If what happens in Vegas really stayed in Vegas we wouldn’t have to worry about the spread of some pretty pernicious hotel fees. But we probably should.
Like banks, airlines and car-rental companies, hotels lately have been tacking new fees onto all sorts of things. Las Vegas might be the leader in this, and the wise budget traveler wants to watch out for the tricks:
— “Resort fees” are becoming notoriously common and expensive, as the Vegas Chatter blog describes.
They run $5 to $25 a night, they’re taxable, and they’re especially deceitful because they usually provide no access to actual resort facilities, such as the posh spas that typically cost hotel guests another $25 to use. At several Strip and off-Strip hotels, the best you’ll get is a couple bottles of water in your room, a free newspaper, free local calls and use of the pool. (If you’re asking ‘Hey, didn’t the base room charge used to cover most of that?,” then you’re already onto what a scam this is.)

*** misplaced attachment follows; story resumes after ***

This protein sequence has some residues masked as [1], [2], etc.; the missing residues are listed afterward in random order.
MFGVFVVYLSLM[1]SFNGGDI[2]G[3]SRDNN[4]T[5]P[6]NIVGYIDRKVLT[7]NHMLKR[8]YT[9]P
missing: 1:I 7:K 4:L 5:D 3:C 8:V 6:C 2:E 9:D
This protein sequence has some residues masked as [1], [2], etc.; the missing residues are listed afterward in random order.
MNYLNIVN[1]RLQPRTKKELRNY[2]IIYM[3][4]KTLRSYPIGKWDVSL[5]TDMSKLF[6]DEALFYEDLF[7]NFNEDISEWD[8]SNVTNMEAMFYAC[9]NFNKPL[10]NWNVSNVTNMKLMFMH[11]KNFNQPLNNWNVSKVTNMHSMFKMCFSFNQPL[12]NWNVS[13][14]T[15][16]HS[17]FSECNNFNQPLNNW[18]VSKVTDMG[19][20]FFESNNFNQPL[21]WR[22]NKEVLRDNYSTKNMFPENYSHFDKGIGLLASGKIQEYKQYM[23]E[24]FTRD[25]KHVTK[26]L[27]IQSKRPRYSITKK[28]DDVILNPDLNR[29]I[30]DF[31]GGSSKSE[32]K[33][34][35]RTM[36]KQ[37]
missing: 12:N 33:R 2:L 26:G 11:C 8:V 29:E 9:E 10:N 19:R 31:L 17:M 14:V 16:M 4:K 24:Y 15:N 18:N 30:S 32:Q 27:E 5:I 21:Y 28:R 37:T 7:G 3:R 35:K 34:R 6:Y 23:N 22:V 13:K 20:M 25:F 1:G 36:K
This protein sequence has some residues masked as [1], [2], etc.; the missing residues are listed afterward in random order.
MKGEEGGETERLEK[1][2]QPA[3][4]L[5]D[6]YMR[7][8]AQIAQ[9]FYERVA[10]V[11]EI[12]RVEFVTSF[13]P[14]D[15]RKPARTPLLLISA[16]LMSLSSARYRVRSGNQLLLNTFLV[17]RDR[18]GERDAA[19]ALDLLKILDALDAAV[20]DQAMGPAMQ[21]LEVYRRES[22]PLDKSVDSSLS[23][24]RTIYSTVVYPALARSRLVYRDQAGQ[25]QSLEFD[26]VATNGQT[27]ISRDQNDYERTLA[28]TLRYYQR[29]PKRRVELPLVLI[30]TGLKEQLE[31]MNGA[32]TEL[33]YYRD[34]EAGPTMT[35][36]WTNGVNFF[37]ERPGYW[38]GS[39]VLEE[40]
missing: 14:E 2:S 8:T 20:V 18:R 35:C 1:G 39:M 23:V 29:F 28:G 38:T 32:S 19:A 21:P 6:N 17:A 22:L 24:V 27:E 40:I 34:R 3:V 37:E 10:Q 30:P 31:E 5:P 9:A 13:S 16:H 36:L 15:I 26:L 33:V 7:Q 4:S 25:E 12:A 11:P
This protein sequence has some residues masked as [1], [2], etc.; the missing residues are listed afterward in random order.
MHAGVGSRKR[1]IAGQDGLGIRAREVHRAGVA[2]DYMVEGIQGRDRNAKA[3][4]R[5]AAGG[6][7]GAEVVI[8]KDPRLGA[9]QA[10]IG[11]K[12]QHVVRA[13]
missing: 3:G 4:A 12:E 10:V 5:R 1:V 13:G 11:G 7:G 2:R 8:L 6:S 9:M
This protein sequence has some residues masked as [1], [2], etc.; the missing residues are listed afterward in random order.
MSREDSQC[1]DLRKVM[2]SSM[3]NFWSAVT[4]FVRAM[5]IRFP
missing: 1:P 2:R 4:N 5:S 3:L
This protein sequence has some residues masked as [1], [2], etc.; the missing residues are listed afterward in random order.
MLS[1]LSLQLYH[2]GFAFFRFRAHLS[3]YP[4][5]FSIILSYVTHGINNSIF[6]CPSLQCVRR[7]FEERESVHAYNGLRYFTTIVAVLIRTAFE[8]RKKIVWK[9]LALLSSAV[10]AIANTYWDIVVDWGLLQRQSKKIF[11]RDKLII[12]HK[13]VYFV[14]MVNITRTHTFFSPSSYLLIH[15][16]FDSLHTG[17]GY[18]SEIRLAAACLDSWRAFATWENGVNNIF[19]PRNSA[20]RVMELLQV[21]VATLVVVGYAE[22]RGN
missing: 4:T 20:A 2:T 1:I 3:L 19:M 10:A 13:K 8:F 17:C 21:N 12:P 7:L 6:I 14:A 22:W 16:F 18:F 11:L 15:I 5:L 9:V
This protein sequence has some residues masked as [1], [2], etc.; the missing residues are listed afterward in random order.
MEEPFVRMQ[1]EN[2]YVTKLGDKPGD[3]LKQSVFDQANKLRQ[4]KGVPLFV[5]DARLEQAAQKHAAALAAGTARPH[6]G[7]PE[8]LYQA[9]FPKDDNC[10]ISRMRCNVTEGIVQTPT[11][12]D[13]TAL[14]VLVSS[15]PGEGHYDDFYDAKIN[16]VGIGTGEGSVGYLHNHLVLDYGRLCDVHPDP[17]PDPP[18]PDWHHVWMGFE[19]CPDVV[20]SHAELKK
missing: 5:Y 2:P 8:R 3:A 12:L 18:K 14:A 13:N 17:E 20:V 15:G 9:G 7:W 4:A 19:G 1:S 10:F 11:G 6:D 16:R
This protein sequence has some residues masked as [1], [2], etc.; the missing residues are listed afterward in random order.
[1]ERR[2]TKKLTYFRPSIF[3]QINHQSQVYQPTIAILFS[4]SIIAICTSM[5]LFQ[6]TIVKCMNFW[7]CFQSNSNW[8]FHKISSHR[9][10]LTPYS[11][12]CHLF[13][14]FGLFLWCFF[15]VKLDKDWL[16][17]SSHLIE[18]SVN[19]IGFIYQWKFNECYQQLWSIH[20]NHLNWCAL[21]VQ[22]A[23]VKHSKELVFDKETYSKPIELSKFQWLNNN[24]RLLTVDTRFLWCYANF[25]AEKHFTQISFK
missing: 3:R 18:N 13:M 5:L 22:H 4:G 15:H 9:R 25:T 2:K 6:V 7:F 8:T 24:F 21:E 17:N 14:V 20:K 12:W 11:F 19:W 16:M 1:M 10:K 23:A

At least a half-dozen hotels, including New York-New York, are kicking in free in-room Internet access, something of real value. But there’s no “opt out.” Stay at the hotel, pay the fee – regardless of whether you ever go online.
A few of New York-New York’s other “resort services” are entertainingly ridiculous: ”Unlimited local and 800-number calls; domestic long-distance phone call rates of $0.10 per minute; boarding pass printing, notary services …” Nothing captures the all-night party atmosphere of Vegas quite like free notary services.
— “Phone fees” can wipe out the savings from special offers. The mega-chain MGM Mirage just e-mailed an appealing offer: Up to 30 percent discounts for advance bookings. It gives a special group code, and suggests using it to book online or through a toll-free reservations number. Tip: Do it online. The fine print here: “Call-in fee of $12.50 per night applies.”
The chain’s Excalibur hotel offers a guarantee: Book online at Excalibur.com, and they’ll reduce your rate if you later turn up any lower rate for the same dates. But you have to call to cash in on that, and it’ll cost you: “Call 1-877-750-5464 and we’ll be glad to lower your rate ($10 change fee applies).”
— Early check-in, late check-out fees, at least, give you something firm in exchange for your money. But they’re definitely a new revenue source for the hotel. The Luxor seems to be the pioneer on this one: For a $10 premium, you can guarantee check-in as early as 9 a.m. Another $10 lets you stay through 3 p.m. on check-out day